The first thing we need to do is create the database that we will be using and edit the database configuration file /app/config/database.php. Then set up the table we will post our information in. This will require executing the SQL query:

#The name of the table is the plural form of the model that we will be using.
CREATE TABLE `forms` (
`id` int(11) NOT NULL auto_increment,
`data` text,

An example of creating a Forms Controller

The controller will be found in /app/controllers/forms_controller.php.

class FormsController extends AppController {

#Define the name of the controller
var $name = 'Forms';
#Define which model we will be using. This, by convention is Form and if our model is Form, then we can skip it.
var $uses = array('Form');
// This is the function that will be used when http://domain.com/CakePHP/forms/index is accessed
function index() {
#Check the ‘$this->data’ variable to see if something is submitted to the forms controller that uses the Form model.
#The $this->Form->save() method saves everything that is submitted to the database
#Display a confirmation message and redirect to the forms controller after 2 seconds
$this->flash('The form was successfully submitted.<br>You will be redirected within 2 seconds..','/forms/','2');
#The $this->Form->find(‘all’) method will get all the data from the database and assign it to the variable $data.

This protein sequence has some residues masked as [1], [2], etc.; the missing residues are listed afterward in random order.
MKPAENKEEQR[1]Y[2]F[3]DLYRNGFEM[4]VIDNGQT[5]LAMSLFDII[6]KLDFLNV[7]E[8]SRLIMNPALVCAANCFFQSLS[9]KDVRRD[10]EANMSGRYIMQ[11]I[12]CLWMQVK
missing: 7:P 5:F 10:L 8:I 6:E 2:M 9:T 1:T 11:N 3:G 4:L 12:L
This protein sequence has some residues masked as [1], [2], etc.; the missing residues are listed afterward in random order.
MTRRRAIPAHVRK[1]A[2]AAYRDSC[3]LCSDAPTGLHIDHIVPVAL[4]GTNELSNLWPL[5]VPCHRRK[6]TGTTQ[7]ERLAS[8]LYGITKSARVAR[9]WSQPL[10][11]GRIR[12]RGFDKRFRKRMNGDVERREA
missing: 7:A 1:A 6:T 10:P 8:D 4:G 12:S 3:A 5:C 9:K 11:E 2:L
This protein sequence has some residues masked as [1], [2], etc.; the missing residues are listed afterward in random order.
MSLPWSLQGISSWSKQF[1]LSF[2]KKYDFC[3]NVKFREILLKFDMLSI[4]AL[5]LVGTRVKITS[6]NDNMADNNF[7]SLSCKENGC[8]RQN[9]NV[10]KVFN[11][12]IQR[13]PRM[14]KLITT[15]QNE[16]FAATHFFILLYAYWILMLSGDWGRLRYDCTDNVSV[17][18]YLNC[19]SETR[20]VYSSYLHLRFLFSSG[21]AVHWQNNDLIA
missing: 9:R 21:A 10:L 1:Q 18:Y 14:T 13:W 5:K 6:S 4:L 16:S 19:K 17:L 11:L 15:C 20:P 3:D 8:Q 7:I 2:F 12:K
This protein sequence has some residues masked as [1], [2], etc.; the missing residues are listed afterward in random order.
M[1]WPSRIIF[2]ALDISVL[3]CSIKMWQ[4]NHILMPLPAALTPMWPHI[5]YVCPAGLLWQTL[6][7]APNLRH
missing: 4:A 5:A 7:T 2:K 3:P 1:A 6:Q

$this->set('data', $this->Form->find('all'));



Models are active representations of database tables and are used in CakePHP applications for data access purposes. They can connect to your database, query it in case they are instructed to do so by a controller, and save data to the database. A model usually represents a database table but can also be used to access anything that stores data such as files, LDAP records, iCal events or rows in a CSV file. In order for the MVC architecture to be correctly applied, there must be no interaction between models and views. Instead, all the logic should be handled by the controllers.

A given model can be associated with other models.

An example of creating a Form Model

The model will be found in /app/ models/form.php

class Form extends AppModel
#Define the name of the Model
var $name = 'Form';


Views are template files that present their content to the user. The variables, arrays and any other objects that are used in views are registered through a controller. Views should not contain complex business logic. Instead, only the elementary control structures necessary to perform particular operations, such as the iteration of collected data through a foreach construct, should be contained within a view. There must be a view defined for almost every function (action) defined in your controller. Since we only have an index() action, we will define only an index.ctp view.